Travel & Culture

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Japanese culture and lifestyles through the eyes of NHK WORLD personalities

April 21, 2016

Healthy Tips from a Tokyo-Based Narrator

Josh Keller / Narrator

Josh Keller has been lending his talents to Japanese projects since 2007. The Chicago native can be heard narrating NHK WORLD programs such as Her Story, Trails to Tsukiji, Asia Insight, DESIGN TALKS plus and Direct Talk.

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Although I am a professional narrator, I often imagine that in a past life I was probably a nutritionist or personal trainer. As a self-confessed "health nut" (kenko-otaku) I've always been intrigued to know what lies behind the world-renowned longevity of the Japanese, and my curiosity has led me to some traditional wisdom on how to stay in decent shape. The beauty of Japan’s diet and excercise secrets is that they feel very natural and intuitive. And while some may take a little getting used to in the beginning, if you regularly apply two tips that I myself have adopted, I believe you'll notice a big difference.

While Japan as a whole is noted for the life expectancy of its citizens, the Okinawan people in particular stand out for their exemplary health and longevity. These southern islands are home to a long-established dietary trend known as hara hachi bunme, which states that one should eat only until the stomach is 80% full, leaving 20% for digestion to work. Following this rule has enabled me to keep my weight in check, as well as preventing drowsiness and loss of concentration following a meal. As with many jobs, we narrators need to maintain both our energy levels and our concentration, and hara hachi bunme has helped me to stay awake and in the zone when behind the microphone. And the smaller portions typical of Japanese cuisine make this system even easier to stick to.

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When it comes to maintaining wellness, exercise is just as important as healthy eating. But this does not necessarily require going to the gym. One popular activity in Japan is the goal of walking for up to 30 minutes, or 10 thousand steps each day, a target that can now be easily tracked with a range of fancy smartphone apps. Interestingly, the Japanese word for "pedometer" is written using Chinese characters that translate as "10 thousand steps". And this tip is not just good for your physical health––taking long walks can help to reduce stress and anxiety, especially if your route is rich in nature and greenery. Whenever I have extra time between jobs, I like to take a scenic stroll to my next destination. One part of central Tokyo that is particularly good for this is the area around the Imperial Palace. The beautiful path along the perimeter of the palace moat is also popular with joggers.

There are a number of studios close to the famous Meiji Shrine, near Harajuku. After passing through the impressive torii gate, the grounds offer a serene environment shrouded in dense woodland, where you can see numerous sacred buildings and, on a lucky day, even a traditional Shinto wedding ceremony. Both of these spots are ideal for checking in with the present and practicing mindfulness. And on days when I don’t have the chance to get outside, I like to make sure I reach the magic 10 thousand steps by taking the stairs instead of elevators and escalators.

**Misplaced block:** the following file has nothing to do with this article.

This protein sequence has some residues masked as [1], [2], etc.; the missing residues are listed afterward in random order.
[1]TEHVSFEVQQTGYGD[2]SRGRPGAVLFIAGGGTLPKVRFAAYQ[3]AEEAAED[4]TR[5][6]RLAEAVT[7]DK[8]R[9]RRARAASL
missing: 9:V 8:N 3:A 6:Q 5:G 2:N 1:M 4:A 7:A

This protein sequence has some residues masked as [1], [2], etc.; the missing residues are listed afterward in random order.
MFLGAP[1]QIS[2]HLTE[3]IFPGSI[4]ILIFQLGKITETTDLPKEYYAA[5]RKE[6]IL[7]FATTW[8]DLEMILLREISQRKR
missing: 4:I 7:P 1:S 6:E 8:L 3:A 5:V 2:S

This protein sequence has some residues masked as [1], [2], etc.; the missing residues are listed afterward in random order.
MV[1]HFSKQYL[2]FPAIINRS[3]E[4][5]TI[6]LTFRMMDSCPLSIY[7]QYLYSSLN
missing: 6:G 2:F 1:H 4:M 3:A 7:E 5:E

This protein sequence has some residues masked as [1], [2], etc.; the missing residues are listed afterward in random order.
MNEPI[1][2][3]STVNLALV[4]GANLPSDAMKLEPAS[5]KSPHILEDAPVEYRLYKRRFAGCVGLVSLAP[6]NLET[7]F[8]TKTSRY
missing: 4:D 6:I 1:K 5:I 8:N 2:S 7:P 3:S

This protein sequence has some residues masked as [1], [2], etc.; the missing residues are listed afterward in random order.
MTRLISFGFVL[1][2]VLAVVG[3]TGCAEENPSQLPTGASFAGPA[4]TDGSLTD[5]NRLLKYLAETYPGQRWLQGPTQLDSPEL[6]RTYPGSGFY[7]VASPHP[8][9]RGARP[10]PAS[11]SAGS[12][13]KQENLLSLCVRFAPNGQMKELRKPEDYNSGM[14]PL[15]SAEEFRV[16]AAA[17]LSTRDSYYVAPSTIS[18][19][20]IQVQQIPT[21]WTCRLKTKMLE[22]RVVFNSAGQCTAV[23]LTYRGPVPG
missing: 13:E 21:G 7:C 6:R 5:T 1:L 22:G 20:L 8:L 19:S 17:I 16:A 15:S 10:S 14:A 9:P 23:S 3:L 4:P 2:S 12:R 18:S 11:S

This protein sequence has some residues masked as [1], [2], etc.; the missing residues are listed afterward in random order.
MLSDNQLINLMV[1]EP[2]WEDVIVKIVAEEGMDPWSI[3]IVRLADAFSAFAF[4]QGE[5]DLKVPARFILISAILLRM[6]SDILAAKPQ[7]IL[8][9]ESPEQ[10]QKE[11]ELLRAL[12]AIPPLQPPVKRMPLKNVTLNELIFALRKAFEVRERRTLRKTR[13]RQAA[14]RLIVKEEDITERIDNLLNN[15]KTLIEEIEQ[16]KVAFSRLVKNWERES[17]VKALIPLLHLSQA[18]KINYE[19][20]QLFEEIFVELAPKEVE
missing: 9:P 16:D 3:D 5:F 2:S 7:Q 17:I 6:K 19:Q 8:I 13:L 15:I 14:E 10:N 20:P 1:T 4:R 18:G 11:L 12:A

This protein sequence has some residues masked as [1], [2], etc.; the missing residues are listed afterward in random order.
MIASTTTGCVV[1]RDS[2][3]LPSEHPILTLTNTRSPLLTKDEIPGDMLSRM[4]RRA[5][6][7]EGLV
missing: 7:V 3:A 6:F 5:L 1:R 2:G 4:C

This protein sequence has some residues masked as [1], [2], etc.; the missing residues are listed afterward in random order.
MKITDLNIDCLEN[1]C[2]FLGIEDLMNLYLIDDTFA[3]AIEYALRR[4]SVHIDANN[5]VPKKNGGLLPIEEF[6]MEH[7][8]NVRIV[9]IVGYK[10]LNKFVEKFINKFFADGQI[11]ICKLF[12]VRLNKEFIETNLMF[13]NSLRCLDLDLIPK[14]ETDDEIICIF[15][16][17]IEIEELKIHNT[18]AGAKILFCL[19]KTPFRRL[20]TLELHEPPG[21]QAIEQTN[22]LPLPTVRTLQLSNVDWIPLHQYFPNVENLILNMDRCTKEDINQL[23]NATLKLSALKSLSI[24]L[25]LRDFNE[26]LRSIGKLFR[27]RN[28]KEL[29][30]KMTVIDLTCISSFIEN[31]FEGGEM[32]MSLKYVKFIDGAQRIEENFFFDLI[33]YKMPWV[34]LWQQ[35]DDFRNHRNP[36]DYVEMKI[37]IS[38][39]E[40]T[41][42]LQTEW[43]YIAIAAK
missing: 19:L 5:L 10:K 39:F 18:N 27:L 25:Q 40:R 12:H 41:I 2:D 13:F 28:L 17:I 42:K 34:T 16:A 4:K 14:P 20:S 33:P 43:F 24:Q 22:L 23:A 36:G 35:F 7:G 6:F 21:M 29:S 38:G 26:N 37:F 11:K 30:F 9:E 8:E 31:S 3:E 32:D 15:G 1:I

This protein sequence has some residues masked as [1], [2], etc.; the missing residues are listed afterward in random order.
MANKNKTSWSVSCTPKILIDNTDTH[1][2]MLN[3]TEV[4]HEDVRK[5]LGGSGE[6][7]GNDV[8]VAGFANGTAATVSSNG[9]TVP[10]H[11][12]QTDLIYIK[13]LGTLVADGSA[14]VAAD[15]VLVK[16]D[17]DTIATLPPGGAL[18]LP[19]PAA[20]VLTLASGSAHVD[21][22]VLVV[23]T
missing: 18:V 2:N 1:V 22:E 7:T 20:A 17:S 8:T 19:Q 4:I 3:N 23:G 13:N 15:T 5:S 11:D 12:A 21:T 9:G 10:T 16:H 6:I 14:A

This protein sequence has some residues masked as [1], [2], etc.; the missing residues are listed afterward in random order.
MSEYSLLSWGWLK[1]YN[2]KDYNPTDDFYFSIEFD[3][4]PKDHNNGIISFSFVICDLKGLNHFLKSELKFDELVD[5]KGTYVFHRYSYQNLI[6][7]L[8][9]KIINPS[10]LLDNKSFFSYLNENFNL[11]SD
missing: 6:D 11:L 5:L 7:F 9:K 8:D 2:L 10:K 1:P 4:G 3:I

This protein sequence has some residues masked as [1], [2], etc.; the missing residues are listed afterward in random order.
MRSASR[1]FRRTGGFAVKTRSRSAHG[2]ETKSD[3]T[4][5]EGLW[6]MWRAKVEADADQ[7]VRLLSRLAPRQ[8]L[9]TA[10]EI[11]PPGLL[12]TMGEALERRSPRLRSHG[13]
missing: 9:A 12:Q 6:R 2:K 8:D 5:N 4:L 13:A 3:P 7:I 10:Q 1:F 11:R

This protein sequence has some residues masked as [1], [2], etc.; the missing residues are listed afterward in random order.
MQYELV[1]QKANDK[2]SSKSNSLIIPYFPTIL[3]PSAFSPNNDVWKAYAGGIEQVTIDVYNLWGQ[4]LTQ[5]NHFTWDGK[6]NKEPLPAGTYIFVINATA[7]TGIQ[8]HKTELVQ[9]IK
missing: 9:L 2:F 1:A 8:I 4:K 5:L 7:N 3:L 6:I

You don’t need intensive exercise or diet gimmicks to maintain health and energy. Life in Japan has led me to simple, tried-and-tested techniques borrowed from local traditions, which help me to keep fit naturally. Try out these strategies for yourself and feel the difference!

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Josh Keller / Narrator

Josh is a professional and seasoned voice talent. A native of suburban Chicago and resident of Tokyo, he's known for his warm, resonant and natural sounding delivery. Josh lends his voice to various projects including TV commercials, corporate videos, documentaries, English education audio materials, e-learning, and characters. Trained by top-level voice coaches in the U.S.A, he brings words on a page to life.

QuestionHow long have you been in Japan?
I've been living in Japan for close to 12 years.
QuestionWhat was your original reason for coming to Japan?
I initially came to Japan to work as an English teacher and start my own "study abroad" consulting business. My career took a different turn after a successful audition for an NHK English learning radio program.
Question What's your favorite scenic spot in Japan?
My favorite is actually in a relatively little-known area called Shin'onsen in Hyogo Prefecture––just due east of Tottori. The view when driving between the coastal waters of the Sea of Japan and the neighboring mountainside is just fantastic.
Question What's the one thing that's essential to your life in Japan?
Whether I'm arranging to meet a friend at a train station, or calculating my commute to work, I find Japan's "on time" culture very much in tune with my own obsessive-compulsive levels of punctuality. Trains are almost never late and people generally respect your time.
Question What is your favorite Japanese word? Please briefly describe what it means in English.
My favorite word is sukkiri, a term that generally means "refreshing" or "soothing". It's a neat word that can be used in many health and nature-related contexts. Although not technically an onomatopoeia, for some reason the word itself sounds rather invigorating to me.